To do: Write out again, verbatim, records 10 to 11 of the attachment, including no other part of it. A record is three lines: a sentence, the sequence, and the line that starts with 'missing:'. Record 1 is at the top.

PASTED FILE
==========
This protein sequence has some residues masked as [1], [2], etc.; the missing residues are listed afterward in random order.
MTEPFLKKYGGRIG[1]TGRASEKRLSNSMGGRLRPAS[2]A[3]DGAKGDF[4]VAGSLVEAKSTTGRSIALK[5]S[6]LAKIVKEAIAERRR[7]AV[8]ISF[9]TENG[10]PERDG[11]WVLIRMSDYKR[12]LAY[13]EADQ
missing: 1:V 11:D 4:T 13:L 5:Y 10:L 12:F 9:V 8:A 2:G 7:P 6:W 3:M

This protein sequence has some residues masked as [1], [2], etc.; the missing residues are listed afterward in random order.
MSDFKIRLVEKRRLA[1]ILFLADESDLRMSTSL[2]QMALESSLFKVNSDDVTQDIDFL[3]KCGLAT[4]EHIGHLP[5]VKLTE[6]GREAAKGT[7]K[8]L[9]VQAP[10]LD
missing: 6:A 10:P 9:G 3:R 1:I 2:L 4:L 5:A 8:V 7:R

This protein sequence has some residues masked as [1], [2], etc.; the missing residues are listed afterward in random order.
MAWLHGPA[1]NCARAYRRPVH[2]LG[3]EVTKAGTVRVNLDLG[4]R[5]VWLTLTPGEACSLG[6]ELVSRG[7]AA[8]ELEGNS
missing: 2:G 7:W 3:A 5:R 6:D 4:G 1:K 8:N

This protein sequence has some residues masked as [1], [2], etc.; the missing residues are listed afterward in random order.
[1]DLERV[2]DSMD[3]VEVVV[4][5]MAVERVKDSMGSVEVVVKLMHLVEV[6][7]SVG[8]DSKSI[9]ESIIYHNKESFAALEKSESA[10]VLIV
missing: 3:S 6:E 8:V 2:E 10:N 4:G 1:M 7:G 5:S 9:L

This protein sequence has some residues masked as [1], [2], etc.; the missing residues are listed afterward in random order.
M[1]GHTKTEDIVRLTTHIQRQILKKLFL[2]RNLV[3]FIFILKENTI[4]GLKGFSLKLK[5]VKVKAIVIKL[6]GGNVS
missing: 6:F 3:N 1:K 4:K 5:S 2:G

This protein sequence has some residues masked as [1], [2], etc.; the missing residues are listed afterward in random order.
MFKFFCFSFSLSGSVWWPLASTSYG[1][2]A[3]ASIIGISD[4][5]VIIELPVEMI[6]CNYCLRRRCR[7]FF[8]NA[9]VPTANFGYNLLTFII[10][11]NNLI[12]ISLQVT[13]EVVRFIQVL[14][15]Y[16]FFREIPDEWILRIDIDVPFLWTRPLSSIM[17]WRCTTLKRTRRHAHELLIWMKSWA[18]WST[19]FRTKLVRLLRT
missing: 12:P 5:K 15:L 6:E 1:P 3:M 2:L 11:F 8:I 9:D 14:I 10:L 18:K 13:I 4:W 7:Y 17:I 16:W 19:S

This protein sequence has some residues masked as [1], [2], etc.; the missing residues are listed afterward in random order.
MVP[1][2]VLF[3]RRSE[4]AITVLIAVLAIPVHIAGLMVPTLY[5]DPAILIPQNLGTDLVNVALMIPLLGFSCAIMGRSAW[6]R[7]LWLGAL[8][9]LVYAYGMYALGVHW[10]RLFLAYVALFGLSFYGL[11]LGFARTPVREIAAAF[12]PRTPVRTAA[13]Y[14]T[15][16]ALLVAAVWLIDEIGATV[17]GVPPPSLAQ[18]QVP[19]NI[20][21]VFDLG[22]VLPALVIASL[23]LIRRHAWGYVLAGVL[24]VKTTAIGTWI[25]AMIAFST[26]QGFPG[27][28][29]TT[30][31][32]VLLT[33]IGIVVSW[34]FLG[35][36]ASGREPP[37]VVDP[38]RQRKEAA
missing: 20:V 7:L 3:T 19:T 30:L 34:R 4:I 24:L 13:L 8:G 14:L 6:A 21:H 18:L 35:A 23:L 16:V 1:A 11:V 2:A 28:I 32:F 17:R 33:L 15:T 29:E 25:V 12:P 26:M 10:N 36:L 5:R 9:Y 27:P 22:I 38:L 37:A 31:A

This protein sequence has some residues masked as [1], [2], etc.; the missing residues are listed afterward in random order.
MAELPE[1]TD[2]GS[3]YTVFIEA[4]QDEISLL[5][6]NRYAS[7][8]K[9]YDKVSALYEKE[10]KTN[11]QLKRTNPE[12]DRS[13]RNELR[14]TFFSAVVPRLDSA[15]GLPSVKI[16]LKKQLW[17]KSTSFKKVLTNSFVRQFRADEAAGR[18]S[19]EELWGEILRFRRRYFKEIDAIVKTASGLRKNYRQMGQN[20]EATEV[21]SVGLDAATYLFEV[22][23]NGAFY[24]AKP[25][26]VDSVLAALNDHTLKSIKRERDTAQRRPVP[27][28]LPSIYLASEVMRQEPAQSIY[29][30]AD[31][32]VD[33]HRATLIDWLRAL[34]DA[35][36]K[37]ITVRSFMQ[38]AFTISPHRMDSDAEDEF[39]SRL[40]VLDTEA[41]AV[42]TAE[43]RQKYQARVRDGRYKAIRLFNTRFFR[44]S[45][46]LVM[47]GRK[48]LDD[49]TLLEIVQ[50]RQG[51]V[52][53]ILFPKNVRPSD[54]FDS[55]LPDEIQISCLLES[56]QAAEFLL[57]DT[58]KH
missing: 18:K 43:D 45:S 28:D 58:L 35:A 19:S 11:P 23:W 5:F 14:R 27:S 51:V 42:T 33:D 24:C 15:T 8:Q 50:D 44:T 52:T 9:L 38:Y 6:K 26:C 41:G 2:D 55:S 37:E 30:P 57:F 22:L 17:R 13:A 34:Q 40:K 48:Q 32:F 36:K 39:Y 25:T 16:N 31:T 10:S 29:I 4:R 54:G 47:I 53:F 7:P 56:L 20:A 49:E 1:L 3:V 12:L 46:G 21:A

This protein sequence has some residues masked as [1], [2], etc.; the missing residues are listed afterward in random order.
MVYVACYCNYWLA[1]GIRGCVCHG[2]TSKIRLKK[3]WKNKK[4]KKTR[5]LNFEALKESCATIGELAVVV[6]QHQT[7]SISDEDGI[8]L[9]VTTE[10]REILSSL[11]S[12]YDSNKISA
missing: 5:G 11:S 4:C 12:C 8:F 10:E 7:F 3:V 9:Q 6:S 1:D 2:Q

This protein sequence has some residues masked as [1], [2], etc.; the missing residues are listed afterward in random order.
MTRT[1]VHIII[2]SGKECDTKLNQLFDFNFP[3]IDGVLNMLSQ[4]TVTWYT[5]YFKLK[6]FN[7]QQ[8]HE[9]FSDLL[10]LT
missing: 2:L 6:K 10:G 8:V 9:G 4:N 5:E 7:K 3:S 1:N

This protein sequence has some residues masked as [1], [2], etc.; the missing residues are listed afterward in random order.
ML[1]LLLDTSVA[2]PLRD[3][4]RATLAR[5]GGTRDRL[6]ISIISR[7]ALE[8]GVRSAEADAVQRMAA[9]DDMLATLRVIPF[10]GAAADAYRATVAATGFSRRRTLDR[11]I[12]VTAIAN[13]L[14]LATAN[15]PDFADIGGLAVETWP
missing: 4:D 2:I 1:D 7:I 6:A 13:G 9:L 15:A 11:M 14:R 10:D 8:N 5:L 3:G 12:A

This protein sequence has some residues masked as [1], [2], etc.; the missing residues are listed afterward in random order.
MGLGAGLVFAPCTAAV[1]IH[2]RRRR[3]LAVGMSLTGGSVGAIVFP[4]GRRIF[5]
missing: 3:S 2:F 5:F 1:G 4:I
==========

This protein sequence has some residues masked as [1], [2], etc.; the missing residues are listed afterward in random order.
MTRT[1]VHIII[2]SGKECDTKLNQLFDFNFP[3]IDGVLNMLSQ[4]TVTWYT[5]YFKLK[6]FN[7]QQ[8]HE[9]FSDLL[10]LT
missing: 2:L 6:K 10:G 8:V 9:G 4:N 5:E 7:K 3:S 1:N

This protein sequence has some residues masked as [1], [2], etc.; the missing residues are listed afterward in random order.
ML[1]LLLDTSVA[2]PLRD[3][4]RATLAR[5]GGTRDRL[6]ISIISR[7]ALE[8]GVRSAEADAVQRMAA[9]DDMLATLRVIPF[10]GAAADAYRATVAATGFSRRRTLDR[11]I[12]VTAIAN[13]L[14]LATAN[15]PDFADIGGLAVETWP
missing: 4:D 2:I 1:D 7:I 6:A 13:G 9:L 15:A 11:M 14:R 10:D 8:N 5:L 3:G 12:A